All in all, Obama is making great inroads into Clinton's base. He is winning his base of educated, upscale, and young voters by huge margins and fighting her to a draw among her core supporters of less well educated, downscale, and older voters. Even more frightening for her must be the thought that both Texas and Ohio allow independents to vote in either primary. With the Republican race all over but the shoutin', most of the independents in Texas and Ohio are going to vote in the Democratic primaries there and they have been breaking 2 to 1 for Obama over Clinton. If the election comes down to Obama vs. McCain, the independents are going to be in hog heaven--two candidates they really like. If it is Clinton vs. McCain, they are going to break strongly for McCain, except maybe older women. And even that is less sure, since a 72-year-old candidate may exert a lot of pull on the geriatic vote.
While it will take several days for the polls to reflect yesterday's results, the trading markets respond much faster. At www.intrade.com as of this morning stock in Obama was trading at $79 and stock in Clinton was trading at $19. This means you can buy 10 shares of Obama for $79. If he gets the nomination, you get $100. If he loses the nomination, you get zero. If you think Hillary Clinton is going to win the nomination, this is a good time to buy stock in her. For every $19 you invest, you get $100 if she is nominated. Here are the charts for the past 90 days.
In the general election market, 10 shares of Obama to win the Presidency cost $56, 10 shares of Clinton cost $12 and 10 shares of McCain cost $35. The political futures market thus thinks it likely that Barack Obama will not only win the Democratic nomination, but will also win the general election and gives Hillary Clinton hardly any chance to become President. McCain may think so, too, at least about the nomination part. In his speech yesterday, he began attacking Obama already. Nary a word about Clinton.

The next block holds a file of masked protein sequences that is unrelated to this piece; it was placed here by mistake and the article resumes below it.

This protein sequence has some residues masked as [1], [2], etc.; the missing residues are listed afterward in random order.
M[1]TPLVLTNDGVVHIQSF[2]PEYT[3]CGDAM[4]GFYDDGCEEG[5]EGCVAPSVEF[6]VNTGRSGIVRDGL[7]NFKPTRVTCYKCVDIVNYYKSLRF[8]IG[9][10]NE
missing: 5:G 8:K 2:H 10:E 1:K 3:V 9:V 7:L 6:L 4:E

Now on the the much less exciting Republican side. Mike Huckabee keeps plugging away, but it is not entirely clear why. John McCain basically has the nomination locked up. However, he got only 55% of the vote in Wisconsin, which means that he still has his work cut out for him convincing conservatives that he is their man, despite endorsements by two President Bushes (two Presidents Bush? like two attorneys general?). McCain beat Huckabee in most demographic categories, including men, women, upscale, downscale, college educated, HS grad, Protestant, and Catholic. However, Huckabee won by 20% among evangelicals and by 23% among the voters for whom "shares my values" is top priority.
Here is a new Ohio poll, taken before the Wisconsin results were known.
Here are the delegate totals from various news sources. They differ because in most caucus states, no delegates to the national conventions have been chosen yet, just delegates to the district, county, or state convention. Also, some sources try to count the PLEOs (Party Leaders and Elected Officials) and unpledged delegates, who also get to vote at the convention. When different reporters call a PLEO and hear "Well, I like Hillary, but Barack has his charms too" they may score it differently.
Needed to win: Democrats 2025, Republicans 1191.
Here is another source for delegate totals.
-- The Votemaster